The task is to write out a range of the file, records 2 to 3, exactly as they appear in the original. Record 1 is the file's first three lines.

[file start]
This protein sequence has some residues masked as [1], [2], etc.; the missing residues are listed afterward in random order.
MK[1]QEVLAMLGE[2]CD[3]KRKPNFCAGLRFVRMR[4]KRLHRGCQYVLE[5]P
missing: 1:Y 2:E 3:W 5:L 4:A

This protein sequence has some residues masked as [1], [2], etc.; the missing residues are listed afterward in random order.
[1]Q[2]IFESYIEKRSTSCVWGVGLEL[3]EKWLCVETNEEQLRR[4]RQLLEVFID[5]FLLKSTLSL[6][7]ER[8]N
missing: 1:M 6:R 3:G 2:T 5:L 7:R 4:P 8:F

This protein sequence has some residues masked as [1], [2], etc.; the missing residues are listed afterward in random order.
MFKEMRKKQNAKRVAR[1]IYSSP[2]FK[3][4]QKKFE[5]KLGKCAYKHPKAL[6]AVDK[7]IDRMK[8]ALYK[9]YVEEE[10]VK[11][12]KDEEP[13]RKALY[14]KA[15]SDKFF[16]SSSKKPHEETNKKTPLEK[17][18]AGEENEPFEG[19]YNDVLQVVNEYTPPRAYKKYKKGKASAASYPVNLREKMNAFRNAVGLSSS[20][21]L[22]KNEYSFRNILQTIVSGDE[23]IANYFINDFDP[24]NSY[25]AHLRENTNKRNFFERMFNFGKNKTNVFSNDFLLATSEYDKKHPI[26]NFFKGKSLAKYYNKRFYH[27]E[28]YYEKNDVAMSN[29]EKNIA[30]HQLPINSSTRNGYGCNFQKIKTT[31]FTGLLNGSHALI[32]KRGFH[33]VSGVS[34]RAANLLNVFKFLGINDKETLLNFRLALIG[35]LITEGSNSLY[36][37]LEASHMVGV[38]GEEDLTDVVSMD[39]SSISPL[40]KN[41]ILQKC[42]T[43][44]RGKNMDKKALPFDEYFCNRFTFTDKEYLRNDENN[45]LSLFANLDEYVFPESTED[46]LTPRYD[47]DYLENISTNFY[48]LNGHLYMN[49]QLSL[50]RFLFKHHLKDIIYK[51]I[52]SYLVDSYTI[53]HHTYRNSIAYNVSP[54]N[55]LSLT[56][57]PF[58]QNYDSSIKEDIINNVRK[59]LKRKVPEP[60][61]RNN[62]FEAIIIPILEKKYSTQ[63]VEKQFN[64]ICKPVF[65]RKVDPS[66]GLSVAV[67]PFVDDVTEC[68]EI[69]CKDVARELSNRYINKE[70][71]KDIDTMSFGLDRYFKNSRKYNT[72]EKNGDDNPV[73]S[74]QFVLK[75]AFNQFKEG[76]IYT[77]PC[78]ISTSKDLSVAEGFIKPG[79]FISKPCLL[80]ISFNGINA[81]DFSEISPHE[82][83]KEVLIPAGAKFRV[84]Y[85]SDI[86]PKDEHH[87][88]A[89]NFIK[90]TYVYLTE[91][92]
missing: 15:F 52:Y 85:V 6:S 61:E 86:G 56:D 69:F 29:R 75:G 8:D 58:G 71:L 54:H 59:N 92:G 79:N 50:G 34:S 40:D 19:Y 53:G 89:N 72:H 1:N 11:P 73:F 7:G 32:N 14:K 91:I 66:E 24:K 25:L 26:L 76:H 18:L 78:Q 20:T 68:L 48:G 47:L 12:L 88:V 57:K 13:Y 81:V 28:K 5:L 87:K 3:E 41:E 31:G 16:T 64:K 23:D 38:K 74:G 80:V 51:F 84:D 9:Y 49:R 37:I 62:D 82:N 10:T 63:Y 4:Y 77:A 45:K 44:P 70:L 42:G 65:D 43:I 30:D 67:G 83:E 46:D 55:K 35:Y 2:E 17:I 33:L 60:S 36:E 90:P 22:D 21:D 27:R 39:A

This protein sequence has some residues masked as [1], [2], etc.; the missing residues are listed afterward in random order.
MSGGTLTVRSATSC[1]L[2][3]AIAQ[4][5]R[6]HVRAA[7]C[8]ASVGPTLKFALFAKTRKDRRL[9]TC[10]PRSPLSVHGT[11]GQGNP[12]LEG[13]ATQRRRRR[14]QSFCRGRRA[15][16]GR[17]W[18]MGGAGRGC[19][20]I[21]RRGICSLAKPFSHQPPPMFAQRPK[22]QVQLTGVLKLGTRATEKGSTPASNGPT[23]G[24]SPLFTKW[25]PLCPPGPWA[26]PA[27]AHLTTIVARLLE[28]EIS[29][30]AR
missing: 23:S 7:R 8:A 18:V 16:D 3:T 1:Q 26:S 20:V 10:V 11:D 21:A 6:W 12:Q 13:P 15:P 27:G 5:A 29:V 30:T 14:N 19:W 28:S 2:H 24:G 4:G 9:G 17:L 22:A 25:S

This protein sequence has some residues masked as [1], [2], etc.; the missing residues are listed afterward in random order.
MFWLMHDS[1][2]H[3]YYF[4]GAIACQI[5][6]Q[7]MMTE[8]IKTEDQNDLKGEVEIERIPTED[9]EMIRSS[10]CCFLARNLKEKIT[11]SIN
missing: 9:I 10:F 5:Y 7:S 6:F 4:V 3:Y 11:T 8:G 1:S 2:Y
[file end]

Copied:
This protein sequence has some residues masked as [1], [2], etc.; the missing residues are listed afterward in random order.
[1]Q[2]IFESYIEKRSTSCVWGVGLEL[3]EKWLCVETNEEQLRR[4]RQLLEVFID[5]FLLKSTLSL[6][7]ER[8]N
missing: 1:M 6:R 3:G 2:T 5:L 7:R 4:P 8:F

This protein sequence has some residues masked as [1], [2], etc.; the missing residues are listed afterward in random order.
MFKEMRKKQNAKRVAR[1]IYSSP[2]FK[3][4]QKKFE[5]KLGKCAYKHPKAL[6]AVDK[7]IDRMK[8]ALYK[9]YVEEE[10]VK[11][12]KDEEP[13]RKALY[14]KA[15]SDKFF[16]SSSKKPHEETNKKTPLEK[17][18]AGEENEPFEG[19]YNDVLQVVNEYTPPRAYKKYKKGKASAASYPVNLREKMNAFRNAVGLSSS[20][21]L[22]KNEYSFRNILQTIVSGDE[23]IANYFINDFDP[24]NSY[25]AHLRENTNKRNFFERMFNFGKNKTNVFSNDFLLATSEYDKKHPI[26]NFFKGKSLAKYYNKRFYH[27]E[28]YYEKNDVAMSN[29]EKNIA[30]HQLPINSSTRNGYGCNFQKIKTT[31]FTGLLNGSHALI[32]KRGFH[33]VSGVS[34]RAANLLNVFKFLGINDKETLLNFRLALIG[35]LITEGSNSLY[36][37]LEASHMVGV[38]GEEDLTDVVSMD[39]SSISPL[40]KN[41]ILQKC[42]T[43][44]RGKNMDKKALPFDEYFCNRFTFTDKEYLRNDENN[45]LSLFANLDEYVFPESTED[46]LTPRYD[47]DYLENISTNFY[48]LNGHLYMN[49]QLSL[50]RFLFKHHLKDIIYK[51]I[52]SYLVDSYTI[53]HHTYRNSIAYNVSP[54]N[55]LSLT[56][57]PF[58]QNYDSSIKEDIINNVRK[59]LKRKVPEP[60][61]RNN[62]FEAIIIPILEKKYSTQ[63]VEKQFN[64]ICKPVF[65]RKVDPS[66]GLSVAV[67]PFVDDVTEC[68]EI[69]CKDVARELSNRYINKE[70][71]KDIDTMSFGLDRYFKNSRKYNT[72]EKNGDDNPV[73]S[74]QFVLK[75]AFNQFKEG[76]IYT[77]PC[78]ISTSKDLSVAEGFIKPG[79]FISKPCLL[80]ISFNGINA[81]DFSEISPHE[82][83]KEVLIPAGAKFRV[84]Y[85]SDI[86]PKDEHH[87][88]A[89]NFIK[90]TYVYLTE[91][92]
missing: 15:F 52:Y 85:V 6:S 61:E 86:G 56:D 69:F 29:R 75:G 8:D 58:G 71:L 54:H 59:N 92:G 79:N 50:G 34:S 40:D 19:Y 53:G 89:N 72:H 1:N 11:P 73:F 7:G 32:N 14:K 91:I 66:E 24:K 25:L 26:L 76:H 18:L 78:Q 20:T 68:L 48:G 47:L 12:L 88:V 57:K 13:Y 81:V 28:K 5:L 87:K 3:E 41:E 31:G 16:T 64:K 23:D 38:K 74:G 80:V 51:F 84:D 9:Y 49:R 37:I 62:D 82:N 10:T 63:Y 4:Y 77:A 45:K 44:P 70:L 42:G 65:D 43:I 30:D 67:G 83:E 46:D 55:K 35:Y 2:E 17:I 33:L 60:S 36:E 90:P 22:D 21:D 27:R 39:A